The Commens Dictionary

Quote from ‘Notes on Topical Geometry’


By a thing I mean an object whose occurrence in any universe of reality or fiction is not ipso facto constituted by any law or reason, but is an act, which however agreeable to law and reason, is, as an act, arbitrary. An act takes place hic et nunc and cannot be generalized without losing its vitality as act. a generalized act is a law; but a law, without an arbitrary act to carry it out in each instance, remains an impotent formula. It is a legislature without an executive, a judge without a sheriff. Because an act is thus anti-general, and a thing is constituted by an act, a thing is necessarily individual.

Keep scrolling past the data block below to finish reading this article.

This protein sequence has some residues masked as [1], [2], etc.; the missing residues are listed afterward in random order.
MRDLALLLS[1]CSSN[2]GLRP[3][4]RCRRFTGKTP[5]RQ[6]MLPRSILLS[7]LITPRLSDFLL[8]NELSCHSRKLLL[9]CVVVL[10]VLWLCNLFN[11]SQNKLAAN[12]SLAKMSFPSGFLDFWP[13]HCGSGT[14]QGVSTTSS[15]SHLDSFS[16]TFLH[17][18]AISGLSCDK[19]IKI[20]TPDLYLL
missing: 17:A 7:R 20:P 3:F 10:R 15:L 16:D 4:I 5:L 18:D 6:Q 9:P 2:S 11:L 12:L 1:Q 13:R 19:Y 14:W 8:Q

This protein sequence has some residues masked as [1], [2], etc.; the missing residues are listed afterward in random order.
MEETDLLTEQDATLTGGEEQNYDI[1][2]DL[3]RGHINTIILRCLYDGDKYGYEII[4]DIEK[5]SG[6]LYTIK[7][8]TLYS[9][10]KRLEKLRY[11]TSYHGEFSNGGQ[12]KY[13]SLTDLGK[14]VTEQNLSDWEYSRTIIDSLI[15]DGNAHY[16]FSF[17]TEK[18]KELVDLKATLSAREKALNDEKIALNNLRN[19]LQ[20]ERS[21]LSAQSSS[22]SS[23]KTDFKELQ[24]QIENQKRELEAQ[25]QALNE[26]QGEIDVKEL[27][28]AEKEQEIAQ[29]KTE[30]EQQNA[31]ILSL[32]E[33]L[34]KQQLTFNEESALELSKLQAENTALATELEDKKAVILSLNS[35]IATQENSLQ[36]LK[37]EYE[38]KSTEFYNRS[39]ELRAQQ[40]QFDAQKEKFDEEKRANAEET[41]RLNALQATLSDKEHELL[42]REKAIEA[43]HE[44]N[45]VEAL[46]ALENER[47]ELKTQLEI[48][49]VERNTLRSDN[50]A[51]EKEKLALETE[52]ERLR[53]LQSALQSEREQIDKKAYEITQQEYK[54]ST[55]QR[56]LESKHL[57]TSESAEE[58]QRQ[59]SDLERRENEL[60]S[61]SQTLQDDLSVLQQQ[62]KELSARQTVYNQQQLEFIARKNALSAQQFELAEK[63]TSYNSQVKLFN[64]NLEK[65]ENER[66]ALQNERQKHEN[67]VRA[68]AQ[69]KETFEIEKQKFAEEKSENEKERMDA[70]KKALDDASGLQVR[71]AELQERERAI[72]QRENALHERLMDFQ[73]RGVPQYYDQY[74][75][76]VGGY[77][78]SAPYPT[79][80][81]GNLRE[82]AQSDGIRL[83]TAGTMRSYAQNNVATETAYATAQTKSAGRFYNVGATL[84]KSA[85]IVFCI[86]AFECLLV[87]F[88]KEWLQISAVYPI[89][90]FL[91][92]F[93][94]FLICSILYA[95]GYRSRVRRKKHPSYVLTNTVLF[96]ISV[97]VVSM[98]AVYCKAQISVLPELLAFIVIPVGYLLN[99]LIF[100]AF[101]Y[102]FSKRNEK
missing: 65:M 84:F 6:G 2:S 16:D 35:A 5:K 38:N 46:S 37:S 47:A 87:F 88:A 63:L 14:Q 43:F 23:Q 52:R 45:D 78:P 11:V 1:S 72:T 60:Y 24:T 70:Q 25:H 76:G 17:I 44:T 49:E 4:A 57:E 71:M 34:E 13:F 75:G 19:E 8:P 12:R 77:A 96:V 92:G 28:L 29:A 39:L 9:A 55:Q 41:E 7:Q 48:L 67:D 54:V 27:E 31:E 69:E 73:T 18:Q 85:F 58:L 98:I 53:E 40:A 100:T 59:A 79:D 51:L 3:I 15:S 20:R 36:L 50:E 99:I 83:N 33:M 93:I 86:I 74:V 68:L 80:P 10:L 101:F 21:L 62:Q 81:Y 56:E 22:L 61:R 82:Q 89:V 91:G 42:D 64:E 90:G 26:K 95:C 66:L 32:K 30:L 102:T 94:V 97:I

1899-1900 [c.]
MS [R] 142:1
‘Thing’ (pub. 12.01.15-17:01). Quote in M. Bergman & S. Paavola (Eds.), The Commens Dictionary: Peirce's Terms in His Own Words. New Edition. Retrieved from
Jan 12, 2015, 17:01 by Mats Bergman